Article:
Video for this film is…really kind of strange. I’ve viewed it on two different screens now and both times the skin tones for this one look very, very off. There’s a scene in particular in the living room of the home where Steenburgen’s character is talking to Ferrel and Riley and the skin tones change from an organish tint so something more natural and then back to orange again. It’s quite an uneven and distracting transfer; it’s really only the skin tones that look out of place and I’m not sure what the deal with it is. I can’t imagine it’s intentional, as it’s a wholly unreal looking appearance for the majority of the characters. The audio is a fair DD5.1 mix that neither astounds nor underwhelms. It does what it does for a comedy: crystal clear dialogue in the front channels, with surrounds reserved for the films soundtrack (which is quite a nice selection of songs).
Now let’s move onto the extras, which if you’re like me will leave you wanting more, thus requiring you to pick up the two-disc or Blu-ray release anyway, so, again…just avoid this release if you enjoy Ferrel/McKay flicks, as you’re going to want to see all the extras that go along with this one.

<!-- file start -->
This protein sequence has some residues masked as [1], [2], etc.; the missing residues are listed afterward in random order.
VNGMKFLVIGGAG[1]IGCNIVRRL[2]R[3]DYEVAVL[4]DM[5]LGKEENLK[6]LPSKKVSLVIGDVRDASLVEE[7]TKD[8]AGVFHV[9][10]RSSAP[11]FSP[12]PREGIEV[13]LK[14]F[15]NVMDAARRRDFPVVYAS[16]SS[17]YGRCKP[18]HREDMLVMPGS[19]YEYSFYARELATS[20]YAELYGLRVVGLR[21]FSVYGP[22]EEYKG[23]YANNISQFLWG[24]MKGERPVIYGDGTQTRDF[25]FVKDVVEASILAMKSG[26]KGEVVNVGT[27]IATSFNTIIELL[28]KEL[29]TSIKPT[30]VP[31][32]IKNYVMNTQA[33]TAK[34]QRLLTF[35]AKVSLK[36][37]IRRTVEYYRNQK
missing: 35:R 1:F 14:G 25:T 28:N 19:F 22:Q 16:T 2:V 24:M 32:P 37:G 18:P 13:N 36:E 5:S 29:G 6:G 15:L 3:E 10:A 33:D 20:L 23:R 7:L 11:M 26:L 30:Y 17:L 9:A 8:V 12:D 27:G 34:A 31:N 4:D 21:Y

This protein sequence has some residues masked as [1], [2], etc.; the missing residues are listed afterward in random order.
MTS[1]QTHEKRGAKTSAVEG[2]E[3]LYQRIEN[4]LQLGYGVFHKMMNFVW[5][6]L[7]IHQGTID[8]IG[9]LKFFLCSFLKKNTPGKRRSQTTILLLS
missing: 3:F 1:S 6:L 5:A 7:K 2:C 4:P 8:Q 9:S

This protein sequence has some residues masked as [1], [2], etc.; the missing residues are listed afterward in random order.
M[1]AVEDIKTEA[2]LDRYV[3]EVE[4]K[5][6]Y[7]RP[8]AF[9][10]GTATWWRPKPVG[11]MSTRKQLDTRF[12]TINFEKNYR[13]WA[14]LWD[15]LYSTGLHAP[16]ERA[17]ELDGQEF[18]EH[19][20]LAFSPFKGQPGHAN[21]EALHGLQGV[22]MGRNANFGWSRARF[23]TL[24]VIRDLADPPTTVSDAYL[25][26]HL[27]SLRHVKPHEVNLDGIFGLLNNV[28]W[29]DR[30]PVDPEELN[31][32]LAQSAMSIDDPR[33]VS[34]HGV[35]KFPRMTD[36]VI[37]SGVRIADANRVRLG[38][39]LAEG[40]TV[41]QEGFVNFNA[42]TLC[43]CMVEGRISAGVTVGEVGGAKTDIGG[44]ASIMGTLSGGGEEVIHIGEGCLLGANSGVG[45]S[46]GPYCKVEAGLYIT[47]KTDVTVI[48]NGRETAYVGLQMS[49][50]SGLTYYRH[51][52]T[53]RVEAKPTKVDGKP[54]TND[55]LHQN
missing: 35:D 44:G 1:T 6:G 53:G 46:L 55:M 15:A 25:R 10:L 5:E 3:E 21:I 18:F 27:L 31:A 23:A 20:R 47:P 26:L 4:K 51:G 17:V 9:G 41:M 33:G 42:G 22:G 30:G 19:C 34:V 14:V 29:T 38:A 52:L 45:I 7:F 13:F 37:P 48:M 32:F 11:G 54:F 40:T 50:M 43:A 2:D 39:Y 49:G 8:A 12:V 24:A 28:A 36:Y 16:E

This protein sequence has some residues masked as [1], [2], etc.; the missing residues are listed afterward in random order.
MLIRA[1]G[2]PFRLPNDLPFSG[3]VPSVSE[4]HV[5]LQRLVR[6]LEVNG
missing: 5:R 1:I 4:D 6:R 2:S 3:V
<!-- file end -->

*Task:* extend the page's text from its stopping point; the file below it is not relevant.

First up we have a Commentary with Will Ferrell, John C. Reilly, Adam McKay, Special Guest Baron Davis and Scored by Jon Brion. If the “Scored by” portion is confusing to you…just wait till you listen to the track. The whole track is done in verse, so don’t expect to learn much about the film itself, but it’s a hilarious track to listen to regardless. A collection of Extended and Alternate Scenes (17:32) is up next, as well as a Line-o-Rama (5:56) and Gag Reel (4:17). Boats ‘n Hoes (1:53) is the full music video and The Making of (22:04) gives us a fair look into the production of the film.
That’s all for the single disc release, although for the two-disc you can expect an unrated version of the film as well as a second disc of extras, so…really, just Skip this release and pick up one of the other releases. This is really about as stripped down for a DVD release as you can for this film and if you feel like you might enjoy it even remotely, then just avoid this theatrical release.
Step Brothers is now available on theatrical widescreen DVD, unrated widescreen DVD, unrated two-disc widescreen DVD and on unrated Blu-ray.